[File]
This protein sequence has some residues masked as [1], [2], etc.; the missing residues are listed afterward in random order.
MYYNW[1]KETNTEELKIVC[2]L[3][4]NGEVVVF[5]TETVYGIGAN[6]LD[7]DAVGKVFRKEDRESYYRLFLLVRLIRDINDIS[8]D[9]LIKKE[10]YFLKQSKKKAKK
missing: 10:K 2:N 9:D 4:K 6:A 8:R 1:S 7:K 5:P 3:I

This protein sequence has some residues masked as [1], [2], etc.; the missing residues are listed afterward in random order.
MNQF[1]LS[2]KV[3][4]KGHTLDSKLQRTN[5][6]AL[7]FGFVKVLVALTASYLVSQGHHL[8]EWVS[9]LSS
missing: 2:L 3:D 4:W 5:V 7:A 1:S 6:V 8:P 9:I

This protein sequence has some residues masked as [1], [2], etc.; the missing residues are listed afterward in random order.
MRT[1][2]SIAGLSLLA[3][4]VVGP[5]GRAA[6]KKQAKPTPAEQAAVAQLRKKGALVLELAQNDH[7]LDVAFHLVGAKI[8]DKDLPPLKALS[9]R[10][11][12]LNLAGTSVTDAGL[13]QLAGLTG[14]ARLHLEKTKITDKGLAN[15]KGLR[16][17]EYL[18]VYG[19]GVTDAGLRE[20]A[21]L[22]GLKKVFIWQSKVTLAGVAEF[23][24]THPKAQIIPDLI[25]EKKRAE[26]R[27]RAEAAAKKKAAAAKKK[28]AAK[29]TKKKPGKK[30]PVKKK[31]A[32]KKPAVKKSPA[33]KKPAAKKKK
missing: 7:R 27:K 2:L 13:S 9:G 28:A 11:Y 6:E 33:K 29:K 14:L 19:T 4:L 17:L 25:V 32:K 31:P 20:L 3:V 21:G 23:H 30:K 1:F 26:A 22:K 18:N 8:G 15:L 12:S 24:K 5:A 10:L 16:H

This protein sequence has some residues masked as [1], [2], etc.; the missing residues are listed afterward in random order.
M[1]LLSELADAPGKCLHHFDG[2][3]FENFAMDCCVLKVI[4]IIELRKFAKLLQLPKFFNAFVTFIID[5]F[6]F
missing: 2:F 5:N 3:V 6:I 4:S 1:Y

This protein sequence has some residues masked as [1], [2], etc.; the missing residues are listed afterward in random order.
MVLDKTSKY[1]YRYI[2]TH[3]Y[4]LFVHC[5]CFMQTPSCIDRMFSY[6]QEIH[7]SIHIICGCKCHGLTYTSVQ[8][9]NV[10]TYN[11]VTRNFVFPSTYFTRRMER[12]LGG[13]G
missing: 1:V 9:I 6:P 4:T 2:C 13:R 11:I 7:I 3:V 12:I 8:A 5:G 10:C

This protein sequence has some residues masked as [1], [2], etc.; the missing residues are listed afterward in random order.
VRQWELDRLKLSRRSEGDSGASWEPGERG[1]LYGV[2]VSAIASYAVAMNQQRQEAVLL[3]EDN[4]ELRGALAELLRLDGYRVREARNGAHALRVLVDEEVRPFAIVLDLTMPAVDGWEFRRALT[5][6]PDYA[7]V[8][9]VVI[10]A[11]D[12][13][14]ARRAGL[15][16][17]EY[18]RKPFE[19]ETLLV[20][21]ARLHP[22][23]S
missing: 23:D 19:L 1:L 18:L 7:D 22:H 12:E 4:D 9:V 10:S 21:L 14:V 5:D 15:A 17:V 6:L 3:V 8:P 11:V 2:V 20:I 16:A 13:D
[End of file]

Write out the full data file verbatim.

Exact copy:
This protein sequence has some residues masked as [1], [2], etc.; the missing residues are listed afterward in random order.
MYYNW[1]KETNTEELKIVC[2]L[3][4]NGEVVVF[5]TETVYGIGAN[6]LD[7]DAVGKVFRKEDRESYYRLFLLVRLIRDINDIS[8]D[9]LIKKE[10]YFLKQSKKKAKK
missing: 10:K 2:N 9:D 4:K 6:A 8:R 1:S 7:K 5:P 3:I

This protein sequence has some residues masked as [1], [2], etc.; the missing residues are listed afterward in random order.
MNQF[1]LS[2]KV[3][4]KGHTLDSKLQRTN[5][6]AL[7]FGFVKVLVALTASYLVSQGHHL[8]EWVS[9]LSS
missing: 2:L 3:D 4:W 5:V 7:A 1:S 6:V 8:P 9:I

This protein sequence has some residues masked as [1], [2], etc.; the missing residues are listed afterward in random order.
MRT[1][2]SIAGLSLLA[3][4]VVGP[5]GRAA[6]KKQAKPTPAEQAAVAQLRKKGALVLELAQNDH[7]LDVAFHLVGAKI[8]DKDLPPLKALS[9]R[10][11][12]LNLAGTSVTDAGL[13]QLAGLTG[14]ARLHLEKTKITDKGLAN[15]KGLR[16][17]EYL[18]VYG[19]GVTDAGLRE[20]A[21]L[22]GLKKVFIWQSKVTLAGVAEF[23][24]THPKAQIIPDLI[25]EKKRAE[26]R[27]RAEAAAKKKAAAAKKK[28]AAK[29]TKKKPGKK[30]PVKKK[31]A[32]KKPAVKKSPA[33]KKPAAKKKK
missing: 7:R 27:K 2:L 13:S 9:G 28:A 11:Y 6:E 33:K 29:K 14:L 19:T 4:L 17:L 25:V 32:K 31:P 20:L 3:V 21:G 23:H 30:K 1:F 26:A 22:K 18:N 8:G 15:L 12:S 24:K 5:A 10:L 16:H

This protein sequence has some residues masked as [1], [2], etc.; the missing residues are listed afterward in random order.
M[1]LLSELADAPGKCLHHFDG[2][3]FENFAMDCCVLKVI[4]IIELRKFAKLLQLPKFFNAFVTFIID[5]F[6]F
missing: 2:F 5:N 3:V 6:I 4:S 1:Y

This protein sequence has some residues masked as [1], [2], etc.; the missing residues are listed afterward in random order.
MVLDKTSKY[1]YRYI[2]TH[3]Y[4]LFVHC[5]CFMQTPSCIDRMFSY[6]QEIH[7]SIHIICGCKCHGLTYTSVQ[8][9]NV[10]TYN[11]VTRNFVFPSTYFTRRMER[12]LGG[13]G
missing: 1:V 9:I 6:P 4:T 2:C 13:R 11:I 7:I 3:V 12:I 8:A 5:G 10:C

This protein sequence has some residues masked as [1], [2], etc.; the missing residues are listed afterward in random order.
VRQWELDRLKLSRRSEGDSGASWEPGERG[1]LYGV[2]VSAIASYAVAMNQQRQEAVLL[3]EDN[4]ELRGALAELLRLDGYRVREARNGAHALRVLVDEEVRPFAIVLDLTMPAVDGWEFRRALT[5][6]PDYA[7]V[8][9]VVI[10]A[11]D[12][13][14]ARRAGL[15][16][17]EY[18]RKPFE[19]ETLLV[20][21]ARLHP[22][23]S
missing: 23:D 19:L 1:L 18:L 7:D 22:H 12:E 4:D 9:V 10:S 21:L 14:V 5:D 15:A 17:V 6:L 3:V 8:P 11:V 2:V 20:I 16:A 13:D